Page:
Sunday, August 10, 2008

Childlike Wonder
















Friday night I watched the opening ceremony of the Olympics with childlike wonder, and perhaps a little uneasiness in the pit of my stomach. The ceremonies, impressive and poignant in their beauty, symmetry, scale, and sophistication, also provoked concern over the magnitude of what is happening "behind" the Great Wall of China. The dynamics of a totalitarian regime mixed with a capitalist economy are, well, yet to be fully seen. Perhaps the ceremony was just a foretaste of what is to come. Is modern day China what you get when you arm an authoritarian state with the vast wealth and resources that capitalism brings? How does our new global economy respond to China if it is rapidly gaining the economic foothold to thumb its nose at human rights concerns? Do we care more about market engagement than human rights? Is our engagement in the market China's best hope for reversal of its human rights record?

Our very own Professor Farmer recently returned from her sabbatical in China. She enjoyed observing the culture and would love to share her thoughts. Look for a brown bag lunch with Professor Farmer on campus this fall, hosted by the Federalist Society. Perhaps we can engage in some lively and thoughtful discussion about China and how to respond, in light of all that may emerge during the games.

Would we have been better off to send an unequivocal message to China by boycotting the Olympics? Is that fair to our athletes who train so hard for years on end? Is it better to send our athletes and spectators to China, with hope that they can take with them a message of liberty to the people behind the Great Wall? Is China affected by our presence, or are we too impressed by China to make an impact?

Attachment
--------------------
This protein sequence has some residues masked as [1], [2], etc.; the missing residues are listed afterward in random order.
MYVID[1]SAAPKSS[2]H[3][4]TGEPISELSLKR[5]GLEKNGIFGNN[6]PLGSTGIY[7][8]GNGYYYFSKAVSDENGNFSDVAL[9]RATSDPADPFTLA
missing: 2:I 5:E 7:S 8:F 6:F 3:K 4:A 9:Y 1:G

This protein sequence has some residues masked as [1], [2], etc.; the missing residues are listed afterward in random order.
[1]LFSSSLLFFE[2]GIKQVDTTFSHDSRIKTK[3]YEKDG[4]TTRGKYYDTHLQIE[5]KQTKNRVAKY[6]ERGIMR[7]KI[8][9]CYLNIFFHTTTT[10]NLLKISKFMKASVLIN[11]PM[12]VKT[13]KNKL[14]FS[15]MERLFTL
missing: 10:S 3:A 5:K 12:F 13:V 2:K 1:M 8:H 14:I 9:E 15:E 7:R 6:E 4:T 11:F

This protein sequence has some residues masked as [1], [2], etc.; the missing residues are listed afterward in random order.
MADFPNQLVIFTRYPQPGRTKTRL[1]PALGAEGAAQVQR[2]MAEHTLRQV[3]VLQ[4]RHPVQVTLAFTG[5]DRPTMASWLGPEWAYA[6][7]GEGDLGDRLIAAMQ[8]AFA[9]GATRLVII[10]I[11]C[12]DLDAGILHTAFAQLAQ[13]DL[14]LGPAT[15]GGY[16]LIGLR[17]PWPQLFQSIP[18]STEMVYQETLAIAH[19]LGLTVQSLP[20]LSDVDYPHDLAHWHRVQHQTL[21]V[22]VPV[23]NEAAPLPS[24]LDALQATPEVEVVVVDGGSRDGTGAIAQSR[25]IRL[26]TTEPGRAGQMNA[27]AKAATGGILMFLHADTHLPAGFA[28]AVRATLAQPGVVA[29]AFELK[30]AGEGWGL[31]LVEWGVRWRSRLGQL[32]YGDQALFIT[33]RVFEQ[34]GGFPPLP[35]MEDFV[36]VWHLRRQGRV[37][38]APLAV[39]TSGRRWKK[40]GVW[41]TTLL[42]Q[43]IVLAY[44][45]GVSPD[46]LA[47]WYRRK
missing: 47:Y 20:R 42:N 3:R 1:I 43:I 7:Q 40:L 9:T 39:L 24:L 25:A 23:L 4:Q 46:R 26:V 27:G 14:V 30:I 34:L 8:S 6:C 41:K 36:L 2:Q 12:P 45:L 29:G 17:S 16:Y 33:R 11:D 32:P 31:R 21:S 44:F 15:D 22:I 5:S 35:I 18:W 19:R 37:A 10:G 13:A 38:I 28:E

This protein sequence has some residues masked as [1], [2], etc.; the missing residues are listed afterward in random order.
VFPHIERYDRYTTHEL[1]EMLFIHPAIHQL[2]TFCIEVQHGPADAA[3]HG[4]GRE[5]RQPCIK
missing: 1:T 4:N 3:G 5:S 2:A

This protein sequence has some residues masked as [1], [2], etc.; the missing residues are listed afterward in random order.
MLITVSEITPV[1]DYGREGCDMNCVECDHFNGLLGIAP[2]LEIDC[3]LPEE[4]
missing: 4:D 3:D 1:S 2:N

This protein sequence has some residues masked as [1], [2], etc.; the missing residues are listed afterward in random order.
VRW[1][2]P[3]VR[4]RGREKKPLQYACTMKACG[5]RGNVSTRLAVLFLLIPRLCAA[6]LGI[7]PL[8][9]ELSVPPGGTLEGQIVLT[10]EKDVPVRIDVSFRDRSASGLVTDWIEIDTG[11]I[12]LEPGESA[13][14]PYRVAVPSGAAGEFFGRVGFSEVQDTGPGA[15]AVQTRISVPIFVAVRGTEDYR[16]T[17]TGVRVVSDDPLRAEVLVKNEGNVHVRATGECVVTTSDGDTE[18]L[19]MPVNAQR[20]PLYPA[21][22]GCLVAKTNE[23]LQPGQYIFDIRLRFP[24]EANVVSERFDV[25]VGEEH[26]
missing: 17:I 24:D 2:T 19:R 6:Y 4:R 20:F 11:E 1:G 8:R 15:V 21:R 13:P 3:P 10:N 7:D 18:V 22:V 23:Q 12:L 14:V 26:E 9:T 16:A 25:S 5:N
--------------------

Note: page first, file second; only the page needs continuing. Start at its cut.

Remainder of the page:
Interestingly, Christianity is on the rise in China through the house church movement and in spite of the government's persecution. Penn State's own Philip Jenkins has written extensively on global Christianity, and notes that China's increasing disaffection with communism has tracked with its "healthy Christian growth."

In America we know how closely the pursuit of religious freedom was tied to liberty at our nation's founding, and continues today. The very first amendment to the Constitution, the first article of the Bill of Rights, addressed religious freedom before it even mentioned freedom of speech, or the press, or assembly. We can only hope that Christianity's growth and eventually religious freedom will also lead to liberty and human rights protections for the Chinese people.

2 comments:

Beth Farmer said...

Having returned to Penn State from Beijing a few weeks ago (I lived less than a mile from the Bird's Nest) the tone of the opening ceremony struck me as deliberately chosen not to unsettle anyone's tummy - this was no aggressive display of military might, no strutting soldiers in the arena, but a festival of art and culture. Designed, I think, to remind the world of 5000 years of history that China believes is forgotten in the west and convey national pride, but not menace. Emails from young Chinese friends are giddy. They were immersed in a narrative of 100 years of humiliation and this may contribute positively to the strategy of 'reform and opening up' that China has been pursuing for 30 years.

Behind the wall that worries Alison is a vigorous market economy, although there are still many state owned enterprises and administrative monopolies. I saw small businesses - 1 family shows, really - jumping into the market everywhere I travelled. But, it would be a mistake to understate the challenges or to romanticize the poverty. You cannot see the real Wall from space, by the way, but it is visible as your plane descends into Beijing after 14 hours of flight over the pole.

My experience of worship in China was mixed and worth another post if I get the slightest encouragement from any gentle readers.

Finally, China is vast and diverse - but you knew that. If you want to see a tiny slice, see http://BethFarmerChinaPhotos.shutterfly.com and http://BFPhotos.shutterfly.com Digital cameras are a wonderful invention.

Anonymous said...

I'd be fascinated to hear about your "experience of worship."